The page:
Recruitment scandal – The Nation

The scandal of alleged secret employment slots, rocking the Senate, shows how far Nigeria is drifting from equal opportunities for citizens. Indeed, that any agency of the Federal Government would snare the Senate with secret employment slots is bad enough. That the Senate “leadership” would allegedly corner the 100 slots, even if that offer couldn’t have gone round each of the 109 senators, is the very limit of skewed leadership.

Democracy is supposed to take the country near equal opportunities. But it appears it is pushing it towards structural nepotism. That is absolutely unacceptable and should be condemned by all.

The natural logical projection from all this, if true, is this: if a particular agency pushed 100 job slots to the Senate — a ploy in anticipatory silencing, perhaps? — how many might the top dogs, of that agency, have cornered for their own kith-and-kin, leaving the ordinary, law abiding and qualified Nigerian in the lurch?

That is how institutional corruption is erected to cover up individual corruption. Again, such execrable practices should have no place in a democracy, which settled credo ought to be justice, fairness and equity. That is why this particular scandal must be thoroughly investigated and those involved brought to book.

Danjuma La’ah, the Kaduna South senator and Chairman of the Senate committee that ensures federal employments conform to federal character, blew the lid open on the scandal. It promises to be testy times, as some senators are reportedly threatening a showdown with the “leadership” that has allegedly shown such greed and crass insensitivity.

“We have information that one of the leaders shared 26 slots to people in his senatorial district,” an unnamed senator reportedly roared. “Problems are really brewing in the Senate because the leadership has allegedly taken jobs meant for Nigerians. Does it mean you must know a senator in Nigeria before you get a job?” Good question!

But Senator La’ah himself takes a more universalist look, as he railed against what, in his opinion, were deliberate ploys to corrupt the Senate leadership to subvert his committee’s oversight duties, even if he still treats the claim with a pinch of salt.

“I don’t care who they have given the job slots to,” he thundered. “Is it the leadership that will give them the backing? The leadership knows I am capable of doing my job. That’s why they gave me that responsibility.”

He lashed out at agencies trying to corruptly bend the rules, and thus leaving the majority of Nigerians, which the state ought to protect, in the lurch.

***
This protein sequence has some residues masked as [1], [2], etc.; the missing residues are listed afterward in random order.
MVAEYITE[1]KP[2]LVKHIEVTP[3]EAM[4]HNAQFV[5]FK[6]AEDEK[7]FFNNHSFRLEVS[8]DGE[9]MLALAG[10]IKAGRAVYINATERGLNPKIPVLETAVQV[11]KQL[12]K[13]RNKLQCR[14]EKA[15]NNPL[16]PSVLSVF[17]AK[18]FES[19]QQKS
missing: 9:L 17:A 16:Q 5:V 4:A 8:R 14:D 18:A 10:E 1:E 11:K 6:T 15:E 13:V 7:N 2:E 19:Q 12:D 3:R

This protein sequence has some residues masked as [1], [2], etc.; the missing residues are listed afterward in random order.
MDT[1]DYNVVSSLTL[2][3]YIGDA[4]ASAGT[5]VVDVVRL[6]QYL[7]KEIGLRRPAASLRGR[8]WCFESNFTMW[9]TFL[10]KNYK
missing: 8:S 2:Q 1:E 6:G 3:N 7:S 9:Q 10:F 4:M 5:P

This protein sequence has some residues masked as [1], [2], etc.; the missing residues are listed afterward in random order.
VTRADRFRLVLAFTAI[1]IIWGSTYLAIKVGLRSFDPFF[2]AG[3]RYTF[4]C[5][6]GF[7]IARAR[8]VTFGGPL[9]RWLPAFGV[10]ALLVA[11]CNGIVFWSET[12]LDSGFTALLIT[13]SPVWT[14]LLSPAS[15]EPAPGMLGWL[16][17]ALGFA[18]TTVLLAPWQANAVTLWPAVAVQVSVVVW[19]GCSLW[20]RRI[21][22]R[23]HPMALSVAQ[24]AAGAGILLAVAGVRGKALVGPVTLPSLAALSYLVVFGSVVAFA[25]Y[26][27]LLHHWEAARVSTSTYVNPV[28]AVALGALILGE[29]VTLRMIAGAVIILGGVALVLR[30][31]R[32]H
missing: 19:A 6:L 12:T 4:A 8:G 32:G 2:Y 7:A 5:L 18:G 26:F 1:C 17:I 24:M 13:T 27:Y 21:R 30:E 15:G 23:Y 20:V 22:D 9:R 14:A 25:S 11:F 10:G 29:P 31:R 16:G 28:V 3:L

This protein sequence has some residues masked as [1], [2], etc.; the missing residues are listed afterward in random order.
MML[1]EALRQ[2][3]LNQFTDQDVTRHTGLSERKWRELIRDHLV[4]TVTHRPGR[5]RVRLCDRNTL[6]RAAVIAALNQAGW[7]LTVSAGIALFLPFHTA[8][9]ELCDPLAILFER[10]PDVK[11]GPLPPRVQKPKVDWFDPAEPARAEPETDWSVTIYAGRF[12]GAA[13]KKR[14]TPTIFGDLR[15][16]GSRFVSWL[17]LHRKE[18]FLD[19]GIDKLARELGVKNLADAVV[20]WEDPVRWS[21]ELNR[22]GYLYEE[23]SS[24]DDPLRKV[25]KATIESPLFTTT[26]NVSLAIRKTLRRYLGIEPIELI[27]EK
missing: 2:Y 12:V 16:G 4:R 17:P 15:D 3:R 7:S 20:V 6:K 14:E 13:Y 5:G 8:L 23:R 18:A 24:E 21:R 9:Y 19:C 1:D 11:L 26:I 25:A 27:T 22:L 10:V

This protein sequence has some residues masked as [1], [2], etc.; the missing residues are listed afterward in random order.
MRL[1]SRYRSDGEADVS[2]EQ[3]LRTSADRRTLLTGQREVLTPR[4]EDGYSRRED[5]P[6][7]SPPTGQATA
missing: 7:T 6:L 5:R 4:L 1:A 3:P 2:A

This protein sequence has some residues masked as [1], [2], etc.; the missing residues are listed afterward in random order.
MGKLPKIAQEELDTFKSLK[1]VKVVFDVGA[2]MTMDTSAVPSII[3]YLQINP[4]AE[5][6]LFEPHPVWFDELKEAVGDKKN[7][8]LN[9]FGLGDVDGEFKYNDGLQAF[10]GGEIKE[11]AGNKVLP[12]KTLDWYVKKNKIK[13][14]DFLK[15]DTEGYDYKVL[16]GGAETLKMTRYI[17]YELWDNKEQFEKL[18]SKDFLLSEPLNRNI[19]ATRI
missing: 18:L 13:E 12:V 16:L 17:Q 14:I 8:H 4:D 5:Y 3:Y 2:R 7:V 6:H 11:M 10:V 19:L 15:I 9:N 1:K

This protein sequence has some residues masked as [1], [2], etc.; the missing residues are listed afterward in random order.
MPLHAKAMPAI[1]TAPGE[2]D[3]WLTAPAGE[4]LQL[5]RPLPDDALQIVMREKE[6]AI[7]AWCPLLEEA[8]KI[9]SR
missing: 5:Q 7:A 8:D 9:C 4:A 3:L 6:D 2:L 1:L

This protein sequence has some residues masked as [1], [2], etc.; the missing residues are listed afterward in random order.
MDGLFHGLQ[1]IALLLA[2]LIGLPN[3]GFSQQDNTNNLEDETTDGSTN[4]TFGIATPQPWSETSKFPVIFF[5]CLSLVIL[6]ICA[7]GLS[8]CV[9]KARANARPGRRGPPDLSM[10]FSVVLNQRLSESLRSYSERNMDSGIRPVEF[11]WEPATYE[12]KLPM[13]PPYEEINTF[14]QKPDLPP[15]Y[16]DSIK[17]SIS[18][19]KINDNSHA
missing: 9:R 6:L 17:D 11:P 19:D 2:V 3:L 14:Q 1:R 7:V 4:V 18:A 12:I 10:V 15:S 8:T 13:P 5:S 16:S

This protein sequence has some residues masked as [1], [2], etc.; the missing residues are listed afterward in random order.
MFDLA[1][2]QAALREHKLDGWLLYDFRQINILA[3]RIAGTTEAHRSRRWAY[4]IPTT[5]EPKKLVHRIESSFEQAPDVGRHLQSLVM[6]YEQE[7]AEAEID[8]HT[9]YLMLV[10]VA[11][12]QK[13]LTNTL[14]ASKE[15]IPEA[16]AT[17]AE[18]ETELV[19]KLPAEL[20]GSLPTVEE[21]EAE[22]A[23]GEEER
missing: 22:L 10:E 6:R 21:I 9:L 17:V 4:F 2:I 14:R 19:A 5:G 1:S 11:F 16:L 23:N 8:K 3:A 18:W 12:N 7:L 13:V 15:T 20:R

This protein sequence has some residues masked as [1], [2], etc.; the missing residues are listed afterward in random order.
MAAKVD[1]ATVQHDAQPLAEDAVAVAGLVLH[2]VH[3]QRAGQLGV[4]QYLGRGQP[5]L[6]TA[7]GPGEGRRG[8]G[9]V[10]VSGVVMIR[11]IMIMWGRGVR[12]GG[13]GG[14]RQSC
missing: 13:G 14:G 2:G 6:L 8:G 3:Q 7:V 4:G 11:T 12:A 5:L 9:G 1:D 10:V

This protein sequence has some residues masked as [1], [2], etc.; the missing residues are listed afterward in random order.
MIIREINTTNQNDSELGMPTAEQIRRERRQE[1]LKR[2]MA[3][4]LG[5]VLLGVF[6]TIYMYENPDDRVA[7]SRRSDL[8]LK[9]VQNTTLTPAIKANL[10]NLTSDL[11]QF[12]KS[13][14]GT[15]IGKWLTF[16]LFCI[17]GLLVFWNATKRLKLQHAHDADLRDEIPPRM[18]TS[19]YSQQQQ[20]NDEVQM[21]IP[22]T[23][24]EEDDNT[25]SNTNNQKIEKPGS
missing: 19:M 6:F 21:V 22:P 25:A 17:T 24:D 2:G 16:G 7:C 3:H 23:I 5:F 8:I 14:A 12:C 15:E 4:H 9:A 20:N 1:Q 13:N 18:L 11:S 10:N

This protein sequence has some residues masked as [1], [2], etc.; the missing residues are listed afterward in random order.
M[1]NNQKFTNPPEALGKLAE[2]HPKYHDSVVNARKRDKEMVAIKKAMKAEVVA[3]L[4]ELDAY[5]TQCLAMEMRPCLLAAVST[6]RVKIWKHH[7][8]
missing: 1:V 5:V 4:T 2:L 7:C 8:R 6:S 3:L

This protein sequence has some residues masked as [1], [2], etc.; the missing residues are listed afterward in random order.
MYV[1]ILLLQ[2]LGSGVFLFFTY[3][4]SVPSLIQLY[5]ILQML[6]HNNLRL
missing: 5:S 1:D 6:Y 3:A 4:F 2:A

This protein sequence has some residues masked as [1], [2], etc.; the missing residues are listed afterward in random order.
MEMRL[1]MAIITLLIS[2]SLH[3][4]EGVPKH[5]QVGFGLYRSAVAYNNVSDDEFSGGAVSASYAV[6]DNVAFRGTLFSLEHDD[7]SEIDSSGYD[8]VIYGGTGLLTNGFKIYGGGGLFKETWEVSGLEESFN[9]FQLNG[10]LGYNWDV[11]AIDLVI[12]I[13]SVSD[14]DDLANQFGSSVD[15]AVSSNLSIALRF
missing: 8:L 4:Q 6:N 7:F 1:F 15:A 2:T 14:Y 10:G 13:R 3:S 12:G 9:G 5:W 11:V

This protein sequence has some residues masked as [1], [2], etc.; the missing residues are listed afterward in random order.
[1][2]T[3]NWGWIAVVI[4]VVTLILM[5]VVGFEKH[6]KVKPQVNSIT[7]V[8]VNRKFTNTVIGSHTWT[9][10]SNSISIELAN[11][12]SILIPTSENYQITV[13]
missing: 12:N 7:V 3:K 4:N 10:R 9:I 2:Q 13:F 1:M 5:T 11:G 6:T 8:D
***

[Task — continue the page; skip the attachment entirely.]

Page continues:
“We are aware that some of the agencies are selling the employment slots at their disposal. They are commercialising employment, selling a single slot for as much as N1.5 million, when we have children who have graduated from tertiary institutions who could not get any job for many years,” he fumed.

These are very grave allegations, laced maybe with a tinge of hyperbole. It would appear trite that any person that could pay a N1.5 million bribe to obtain a government job probably does not need that job, even if he could want it for various reasons. Still, despite the hyperbole, a grievous pattern appears revealed: pimps getting rich over a common right, when merit and fair play ought to be the driving forces.

Such practices are as bad as the racket of applicants crushed to early death in a stampede at some stadia, under President Goodluck Jonathan.  Ironically, the interior minister, under whose tenure that tragedy unfolded, now nestles as one of the current “distinguished senators” in the 9th Senate. Then, the swindle took place in the open. Now, if these allegations are true, it is taking place under cover. Both must be condemned and rooted out.

Which is why Senator La’ah must walk his talk. He should sink his teeth into the probe as he has sworn. His committee must dragoon the agency or agencies concerned in the alleged secret job slots, until they expose the conniving senators or absolutely prove that the allegations are not true. Either way, both the agency and colluding senators would have been named and shamed (without prejudice to the follow-up penalties); or demonstrated their innocence and reclaimed their honour.

That is the path of honour and sanity to follow. You cannot escape the hare-brained impunity of the military era only to get ensnared in a so-called democracy that encases a caste of democratic aristocrats that snap up the land’s best opportunities because of illicit “connections”; and the wretched hoi polloi, hewers of stones and fetchers of wood, that always hold the short end of the stick.

That would not only be the very violent opposite of democracy but the very foundation of probable social explosion, not very far away.

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